Piracy concerns grow after hijacking of two oil tankers
The International Maritime Organization (IMO) has expressed “deep concern” that two attacks on oil tankers in the Gulf of Guinea mark a resurgence of piracy in the area.
IMO secretary general Kitack Lim said in a statement that he was “deeply concerned” over an attack involving the kidnapping of six crew members from the Monjasa Reformer and boarding of a second tanker, the Success 9.
Liberian-flagged oil and chemical tanker Monjasa Reformer was boarded on 25 March about 140 miles west of the Republic of Congo’s Port Pointe-Noire before the crew were kidnapped.
Another tanker, the Success 9, was hijacked on 10 April around 300 nautical miles south-southwest of Abidjan, Côte d’lvoire.
The Maritime and Port Authority of Singapore (MPA) has confirmed that the Singaporean-registered oil tanker has been boarded and said the situation was “ongoing”.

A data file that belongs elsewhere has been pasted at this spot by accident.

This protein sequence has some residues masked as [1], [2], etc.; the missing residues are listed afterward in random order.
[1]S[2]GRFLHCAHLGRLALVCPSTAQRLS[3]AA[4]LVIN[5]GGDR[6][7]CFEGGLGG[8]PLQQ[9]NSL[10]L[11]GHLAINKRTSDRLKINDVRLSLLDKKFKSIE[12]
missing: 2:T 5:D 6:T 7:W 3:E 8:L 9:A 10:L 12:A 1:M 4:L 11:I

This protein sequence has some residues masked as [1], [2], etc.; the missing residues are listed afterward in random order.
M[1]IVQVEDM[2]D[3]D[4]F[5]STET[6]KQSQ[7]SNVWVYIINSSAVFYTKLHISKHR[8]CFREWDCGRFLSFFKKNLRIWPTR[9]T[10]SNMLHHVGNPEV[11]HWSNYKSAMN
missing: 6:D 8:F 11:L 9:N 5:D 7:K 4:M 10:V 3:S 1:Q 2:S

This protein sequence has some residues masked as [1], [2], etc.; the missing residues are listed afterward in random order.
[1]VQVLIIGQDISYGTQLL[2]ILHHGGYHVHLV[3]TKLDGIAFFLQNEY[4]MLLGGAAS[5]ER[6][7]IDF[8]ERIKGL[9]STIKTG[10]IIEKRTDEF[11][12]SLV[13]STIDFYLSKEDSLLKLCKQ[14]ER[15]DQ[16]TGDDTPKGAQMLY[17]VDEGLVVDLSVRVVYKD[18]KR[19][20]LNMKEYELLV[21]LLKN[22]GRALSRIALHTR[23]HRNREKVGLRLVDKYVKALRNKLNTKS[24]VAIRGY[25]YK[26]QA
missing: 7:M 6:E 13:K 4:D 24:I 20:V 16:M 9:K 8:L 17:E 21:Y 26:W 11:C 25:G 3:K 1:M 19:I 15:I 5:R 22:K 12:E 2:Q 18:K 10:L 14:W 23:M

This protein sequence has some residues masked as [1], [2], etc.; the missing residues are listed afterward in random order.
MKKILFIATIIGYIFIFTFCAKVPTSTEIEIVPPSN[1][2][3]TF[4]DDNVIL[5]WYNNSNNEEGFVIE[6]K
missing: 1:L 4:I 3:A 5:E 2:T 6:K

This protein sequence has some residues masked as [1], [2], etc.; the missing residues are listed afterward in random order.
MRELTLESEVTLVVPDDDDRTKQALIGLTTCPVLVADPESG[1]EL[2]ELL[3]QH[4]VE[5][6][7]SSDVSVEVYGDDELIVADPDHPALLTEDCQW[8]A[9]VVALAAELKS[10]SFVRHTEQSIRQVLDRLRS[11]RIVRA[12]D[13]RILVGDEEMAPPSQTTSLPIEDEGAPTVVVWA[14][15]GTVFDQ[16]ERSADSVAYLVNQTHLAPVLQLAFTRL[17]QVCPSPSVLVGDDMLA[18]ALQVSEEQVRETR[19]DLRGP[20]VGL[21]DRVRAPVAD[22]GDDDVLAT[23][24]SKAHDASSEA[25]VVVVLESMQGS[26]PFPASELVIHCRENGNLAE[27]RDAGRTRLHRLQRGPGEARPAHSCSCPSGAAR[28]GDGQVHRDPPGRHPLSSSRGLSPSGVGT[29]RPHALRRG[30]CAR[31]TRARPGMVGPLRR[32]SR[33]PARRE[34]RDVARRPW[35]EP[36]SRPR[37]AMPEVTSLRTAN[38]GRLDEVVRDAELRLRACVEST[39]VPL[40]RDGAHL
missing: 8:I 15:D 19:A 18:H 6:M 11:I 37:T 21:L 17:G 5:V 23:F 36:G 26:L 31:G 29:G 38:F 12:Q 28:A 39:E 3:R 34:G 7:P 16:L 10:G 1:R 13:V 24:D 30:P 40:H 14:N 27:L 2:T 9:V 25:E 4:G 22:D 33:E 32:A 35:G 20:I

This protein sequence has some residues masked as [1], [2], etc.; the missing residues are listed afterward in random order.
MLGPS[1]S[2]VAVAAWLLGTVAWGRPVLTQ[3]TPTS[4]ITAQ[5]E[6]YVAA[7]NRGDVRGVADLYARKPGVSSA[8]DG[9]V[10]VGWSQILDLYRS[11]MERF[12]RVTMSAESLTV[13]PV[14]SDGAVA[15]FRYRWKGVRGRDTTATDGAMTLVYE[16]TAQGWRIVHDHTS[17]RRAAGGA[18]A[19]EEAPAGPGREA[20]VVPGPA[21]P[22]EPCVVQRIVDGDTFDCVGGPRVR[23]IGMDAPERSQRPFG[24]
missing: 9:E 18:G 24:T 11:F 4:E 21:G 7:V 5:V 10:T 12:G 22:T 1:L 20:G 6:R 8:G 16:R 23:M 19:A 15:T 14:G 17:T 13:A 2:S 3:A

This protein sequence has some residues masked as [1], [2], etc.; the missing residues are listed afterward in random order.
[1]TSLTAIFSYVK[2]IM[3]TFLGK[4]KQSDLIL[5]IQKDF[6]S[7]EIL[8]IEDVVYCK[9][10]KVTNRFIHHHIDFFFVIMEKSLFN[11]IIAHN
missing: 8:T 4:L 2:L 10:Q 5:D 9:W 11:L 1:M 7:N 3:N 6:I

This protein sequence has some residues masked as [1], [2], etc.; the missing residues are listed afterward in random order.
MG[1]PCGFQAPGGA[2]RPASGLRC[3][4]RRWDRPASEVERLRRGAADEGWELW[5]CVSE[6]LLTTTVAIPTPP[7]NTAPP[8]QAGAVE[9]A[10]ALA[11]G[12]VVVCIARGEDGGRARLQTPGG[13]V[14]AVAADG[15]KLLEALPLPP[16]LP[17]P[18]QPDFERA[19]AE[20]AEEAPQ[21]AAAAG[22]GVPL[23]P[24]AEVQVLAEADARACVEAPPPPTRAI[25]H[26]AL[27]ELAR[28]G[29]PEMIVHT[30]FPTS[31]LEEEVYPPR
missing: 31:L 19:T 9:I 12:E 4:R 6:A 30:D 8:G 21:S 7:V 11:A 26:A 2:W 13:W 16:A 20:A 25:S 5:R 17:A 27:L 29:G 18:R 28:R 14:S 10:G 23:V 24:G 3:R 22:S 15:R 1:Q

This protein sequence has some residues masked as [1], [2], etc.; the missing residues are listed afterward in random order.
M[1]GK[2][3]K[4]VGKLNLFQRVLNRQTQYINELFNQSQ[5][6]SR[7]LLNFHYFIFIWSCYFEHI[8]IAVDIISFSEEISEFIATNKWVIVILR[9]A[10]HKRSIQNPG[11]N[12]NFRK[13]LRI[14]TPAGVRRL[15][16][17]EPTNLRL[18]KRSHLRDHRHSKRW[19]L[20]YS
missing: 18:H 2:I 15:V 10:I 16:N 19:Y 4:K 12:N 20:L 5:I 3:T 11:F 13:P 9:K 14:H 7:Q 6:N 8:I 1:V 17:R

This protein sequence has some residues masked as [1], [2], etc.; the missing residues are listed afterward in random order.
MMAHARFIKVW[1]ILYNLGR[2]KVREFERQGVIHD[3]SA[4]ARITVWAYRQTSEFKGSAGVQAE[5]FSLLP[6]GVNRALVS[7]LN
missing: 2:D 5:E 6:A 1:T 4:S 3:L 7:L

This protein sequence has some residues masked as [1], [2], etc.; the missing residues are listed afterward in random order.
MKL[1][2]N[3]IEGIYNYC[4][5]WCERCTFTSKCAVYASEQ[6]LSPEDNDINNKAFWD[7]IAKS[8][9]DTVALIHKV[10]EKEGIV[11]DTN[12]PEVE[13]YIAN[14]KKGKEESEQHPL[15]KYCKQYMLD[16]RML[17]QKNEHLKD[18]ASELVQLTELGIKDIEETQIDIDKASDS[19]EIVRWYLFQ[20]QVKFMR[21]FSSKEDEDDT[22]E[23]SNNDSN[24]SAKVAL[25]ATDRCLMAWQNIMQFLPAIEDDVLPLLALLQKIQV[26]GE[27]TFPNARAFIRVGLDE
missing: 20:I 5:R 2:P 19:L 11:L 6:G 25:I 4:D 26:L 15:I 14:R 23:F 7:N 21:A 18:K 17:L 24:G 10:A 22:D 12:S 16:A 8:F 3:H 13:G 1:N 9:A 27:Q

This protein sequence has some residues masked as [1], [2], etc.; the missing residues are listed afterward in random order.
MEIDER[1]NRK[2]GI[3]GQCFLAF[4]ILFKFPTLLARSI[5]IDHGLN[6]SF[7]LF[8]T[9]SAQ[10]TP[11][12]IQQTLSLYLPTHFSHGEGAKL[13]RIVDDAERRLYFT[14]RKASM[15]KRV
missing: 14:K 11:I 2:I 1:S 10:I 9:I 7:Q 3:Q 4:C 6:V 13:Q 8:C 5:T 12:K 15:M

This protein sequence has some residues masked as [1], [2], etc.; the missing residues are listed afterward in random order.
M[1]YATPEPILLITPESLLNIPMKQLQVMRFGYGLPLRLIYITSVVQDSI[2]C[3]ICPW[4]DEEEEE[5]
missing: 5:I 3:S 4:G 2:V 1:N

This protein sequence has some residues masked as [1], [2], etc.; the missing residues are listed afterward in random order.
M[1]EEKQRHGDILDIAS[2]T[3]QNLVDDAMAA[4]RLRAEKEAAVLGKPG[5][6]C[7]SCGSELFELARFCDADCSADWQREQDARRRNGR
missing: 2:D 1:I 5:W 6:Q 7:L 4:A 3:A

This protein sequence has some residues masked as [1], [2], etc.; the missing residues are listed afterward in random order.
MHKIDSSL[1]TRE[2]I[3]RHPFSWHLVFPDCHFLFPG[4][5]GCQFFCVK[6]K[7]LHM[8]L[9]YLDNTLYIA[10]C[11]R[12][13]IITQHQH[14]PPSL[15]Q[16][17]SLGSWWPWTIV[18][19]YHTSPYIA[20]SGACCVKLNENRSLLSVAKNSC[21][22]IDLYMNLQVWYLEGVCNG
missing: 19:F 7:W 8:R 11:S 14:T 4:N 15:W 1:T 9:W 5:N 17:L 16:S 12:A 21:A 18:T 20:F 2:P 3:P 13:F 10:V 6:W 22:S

“There are 20 crew of various nationalities onboard the vessel, of which one of them is a Singapore citizen,” it said.
“Either a mothership was used to deploy a skiff, or a secondary tanker is in the vicinity to illegally offload the boarded vessel’s cargo,” Maritime security firm EOS Risk Group said in an alert.
It added that the two incidents “exemplified West African pirates’ ability to conduct piracy at great ranges from the shore”.
Lim said he appreciated the regional and international response to “this disturbing incident”.
He added: “IMO recognises the progress that has been made since 2021 in the collective efforts to combat the threat of piracy and the resulting reduction in the number of pirate attacks.
“IMO urges continued sustainable support to the important work of the regional navies and entities within the Yaoundé Architecture to protect seafarers and to the operational piracy response from the Gulf of Guinea Maritime Collaboration Forum.”
In November 2022, the UN said that the Gulf of Guinea was witnessing a steady decline in incidents of piracy and armed robbery at sea.
But it added that more needed to be done to strengthen maritime security and to tackle the root causes of piracy.
Martha Ama Akyaa Pobee, UN assistant secretary-general for Africa, said at the time that piracy incidents were declining due to concerted efforts by national authorities but cautioned further work was needed to consolidate gains.
She estimated that the threat of piracy had cost the region over $1.9bn in financial losses every year.